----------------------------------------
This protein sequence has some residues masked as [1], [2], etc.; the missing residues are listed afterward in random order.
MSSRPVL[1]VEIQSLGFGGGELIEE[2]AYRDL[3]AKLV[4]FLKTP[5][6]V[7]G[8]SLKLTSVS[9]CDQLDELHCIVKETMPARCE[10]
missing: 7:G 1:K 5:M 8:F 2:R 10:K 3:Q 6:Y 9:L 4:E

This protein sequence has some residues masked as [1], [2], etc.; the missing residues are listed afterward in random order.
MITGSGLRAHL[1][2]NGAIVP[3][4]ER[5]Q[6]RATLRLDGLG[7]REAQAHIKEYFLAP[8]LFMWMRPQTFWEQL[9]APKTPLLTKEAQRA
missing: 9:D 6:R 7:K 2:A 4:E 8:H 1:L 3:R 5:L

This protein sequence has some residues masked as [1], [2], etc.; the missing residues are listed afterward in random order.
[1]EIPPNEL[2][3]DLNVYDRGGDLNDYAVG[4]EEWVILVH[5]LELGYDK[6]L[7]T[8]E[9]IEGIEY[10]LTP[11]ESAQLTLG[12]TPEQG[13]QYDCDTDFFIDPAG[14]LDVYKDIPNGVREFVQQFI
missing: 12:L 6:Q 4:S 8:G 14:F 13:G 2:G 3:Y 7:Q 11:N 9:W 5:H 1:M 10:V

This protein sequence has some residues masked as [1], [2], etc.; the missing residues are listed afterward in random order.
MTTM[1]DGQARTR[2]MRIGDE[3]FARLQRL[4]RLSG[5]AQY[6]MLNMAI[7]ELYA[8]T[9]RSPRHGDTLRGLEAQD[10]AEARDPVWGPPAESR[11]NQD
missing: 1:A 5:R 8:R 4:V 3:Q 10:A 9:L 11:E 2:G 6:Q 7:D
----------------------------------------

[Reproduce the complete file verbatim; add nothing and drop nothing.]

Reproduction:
This protein sequence has some residues masked as [1], [2], etc.; the missing residues are listed afterward in random order.
MSSRPVL[1]VEIQSLGFGGGELIEE[2]AYRDL[3]AKLV[4]FLKTP[5][6]V[7]G[8]SLKLTSVS[9]CDQLDELHCIVKETMPARCE[10]
missing: 7:G 1:K 5:M 8:F 2:R 10:K 3:Q 6:Y 9:L 4:E

This protein sequence has some residues masked as [1], [2], etc.; the missing residues are listed afterward in random order.
MITGSGLRAHL[1][2]NGAIVP[3][4]ER[5]Q[6]RATLRLDGLG[7]REAQAHIKEYFLAP[8]LFMWMRPQTFWEQL[9]APKTPLLTKEAQRA
missing: 9:D 6:R 7:K 2:A 4:E 8:H 1:L 3:R 5:L

This protein sequence has some residues masked as [1], [2], etc.; the missing residues are listed afterward in random order.
[1]EIPPNEL[2][3]DLNVYDRGGDLNDYAVG[4]EEWVILVH[5]LELGYDK[6]L[7]T[8]E[9]IEGIEY[10]LTP[11]ESAQLTLG[12]TPEQG[13]QYDCDTDFFIDPAG[14]LDVYKDIPNGVREFVQQFI
missing: 12:L 6:Q 4:S 8:G 14:F 13:G 2:G 3:Y 7:Q 11:N 9:W 5:H 1:M 10:V

This protein sequence has some residues masked as [1], [2], etc.; the missing residues are listed afterward in random order.
MTTM[1]DGQARTR[2]MRIGDE[3]FARLQRL[4]RLSG[5]AQY[6]MLNMAI[7]ELYA[8]T[9]RSPRHGDTLRGLEAQD[10]AEARDPVWGPPAESR[11]NQD
missing: 1:A 5:R 8:R 4:V 3:Q 10:A 9:L 11:E 2:G 6:Q 7:D